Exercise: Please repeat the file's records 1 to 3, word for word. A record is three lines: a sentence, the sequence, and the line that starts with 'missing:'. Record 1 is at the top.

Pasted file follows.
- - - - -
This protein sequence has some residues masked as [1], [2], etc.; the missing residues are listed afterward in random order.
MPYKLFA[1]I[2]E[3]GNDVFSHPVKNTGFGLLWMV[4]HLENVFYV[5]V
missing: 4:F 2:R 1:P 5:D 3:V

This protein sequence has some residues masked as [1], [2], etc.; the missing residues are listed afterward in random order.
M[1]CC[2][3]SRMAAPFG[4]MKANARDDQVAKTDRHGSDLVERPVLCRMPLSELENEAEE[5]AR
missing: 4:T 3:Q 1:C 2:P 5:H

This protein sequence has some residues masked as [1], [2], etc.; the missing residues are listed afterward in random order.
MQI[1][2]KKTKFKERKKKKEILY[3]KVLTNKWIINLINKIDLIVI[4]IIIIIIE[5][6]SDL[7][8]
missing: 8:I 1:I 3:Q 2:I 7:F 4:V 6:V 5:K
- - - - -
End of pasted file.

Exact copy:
This protein sequence has some residues masked as [1], [2], etc.; the missing residues are listed afterward in random order.
MPYKLFA[1]I[2]E[3]GNDVFSHPVKNTGFGLLWMV[4]HLENVFYV[5]V
missing: 4:F 2:R 1:P 5:D 3:V

This protein sequence has some residues masked as [1], [2], etc.; the missing residues are listed afterward in random order.
M[1]CC[2][3]SRMAAPFG[4]MKANARDDQVAKTDRHGSDLVERPVLCRMPLSELENEAEE[5]AR
missing: 4:T 3:Q 1:C 2:P 5:H

This protein sequence has some residues masked as [1], [2], etc.; the missing residues are listed afterward in random order.
MQI[1][2]KKTKFKERKKKKEILY[3]KVLTNKWIINLINKIDLIVI[4]IIIIIIE[5][6]SDL[7][8]
missing: 8:I 1:I 3:Q 2:I 7:F 4:V 6:V 5:K